Digital Storytelling Audio Assignment and Workshop

The Context

In the DWRL, we teach several courses with audio components such as Remixing Rhetoric (RHE 309K), Digital Storytelling (RHE 330C), Writing With Sound (RHE 330C), and Writing in Digital Environments (RHE 328) in our undergraduate rhetoric program. The lab is an extremely collaborative teaching environment. I wrote an early proposal for Writing With Sound to get it on the books and collaborated with Professor Casey Boyle on the syllabus, technologies, and assignments. I taught Remixing Rhetoric. I've designed syllabi for Digital Storytelling and Professional Writing in Digital Enviroinments. I've procured equipment, designed workshops, and consulted with many instructors on courses like these. I won the Slatin Prize for audio workshops I gave in my own classes and the classes of other instructors, but these collaborations are just the most recent ones in a long line of courses, projects, and initiatives in the DWRL that emphasize digital audio. Before these classes, the lab produced a podcast, Zeugma, which I consulted on. The podcast and classes emerged from a lot of interest in audio recording technologies among lab members when the DWRL was still the CWRL. Kevin Borque wrote and designed and wrote The CWRL Guide for Podcasting in Pedagogy, with assistance and support from Clay Spinuzzi, Director, Jim Brown, Assistant Director, John Jones, Assistant Director, Woo Yeom, Assistant Director, Stephanie Stickney, Program Coordinator, and D. Hampton Finger, Systems Administrator. Furthermore, Jamie Jesson, John Jones, Hala Herbly, Amanda Moulder, Justin Tremel, and Lydia Wilmeth all contributed ideas to the guide.

The Assignment

"Telling Stories with Sound" is one of the units in the Digital Storytelling class. One of the assignments is as follows:

In this assignment, you will compose a 120-second stand-alone, audio story. The main purpose of this assignment is to gain familiarity with and practice in editing sound using Audacity or similar software. You have two options for completing this assignment: (1) Compose a “trailer” or “advertisement” for your final project. These might be considered as a remediation of your project proposal. That is, you will take the content of your proposal and revise it to account for a new medium but also a new purpose. Instead of proposing a project, you will be “selling” that project. or (2) Compose a short audio narrative that may or may not include something about your final project. That is, the 120-second audio story should have some form of beginning-middle-end structure of a typical narrative, but it may also eschew that form IF your narrative/story is designed to do so. The story’s content may be something related to your final project or it might be something unrelated. Either way, the audio narrative should function as a stand-alone piece that a listener can listen to without any additional information or context. Each option—or some combination of the two—must include the following features: (1) A clear intro and outro. You might choose to use music, sound effects, or voice for this component. (2) Vocal recordings. This might be your voice or it can be someone else’s. (3) At least one section where sound is layered together. This might include background music alongside voice, or something else (sound effects, other voices, etc.). (4) A least one fade-in and one fade‐out.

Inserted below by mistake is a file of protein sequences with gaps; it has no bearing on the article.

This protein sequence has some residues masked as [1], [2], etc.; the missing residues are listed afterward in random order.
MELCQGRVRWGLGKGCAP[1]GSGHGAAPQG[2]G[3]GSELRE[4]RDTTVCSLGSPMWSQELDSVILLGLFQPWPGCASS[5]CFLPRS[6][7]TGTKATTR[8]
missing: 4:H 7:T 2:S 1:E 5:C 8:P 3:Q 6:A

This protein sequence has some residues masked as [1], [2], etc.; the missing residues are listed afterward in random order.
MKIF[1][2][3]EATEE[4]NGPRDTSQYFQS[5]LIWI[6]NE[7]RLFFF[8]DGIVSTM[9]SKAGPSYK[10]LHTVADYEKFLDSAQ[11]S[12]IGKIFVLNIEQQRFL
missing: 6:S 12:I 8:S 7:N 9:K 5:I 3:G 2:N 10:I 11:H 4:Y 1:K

The Workshop

This workshop walks students through strategies and tools for finding audio and creating audio. It also addresses issues of copyright and copyleft and how these tools and skills translate to cases outside of the classroom. The workshop necessarily assumes that not all uses of audio will be clear cut fair use cases. A classroom assignment turned in behind a password protected web site has a pretty strong claim to fair use. But the workshop is designed for students to take the skills out of the classroom and address the ethics of how they work with audio in more public contexts. In addition to those things, this workshop covers the following: 

Each of these sections can be broken out into a weeklong unit and it can be mixed and matched across several different courses depending on the needs of the instructors.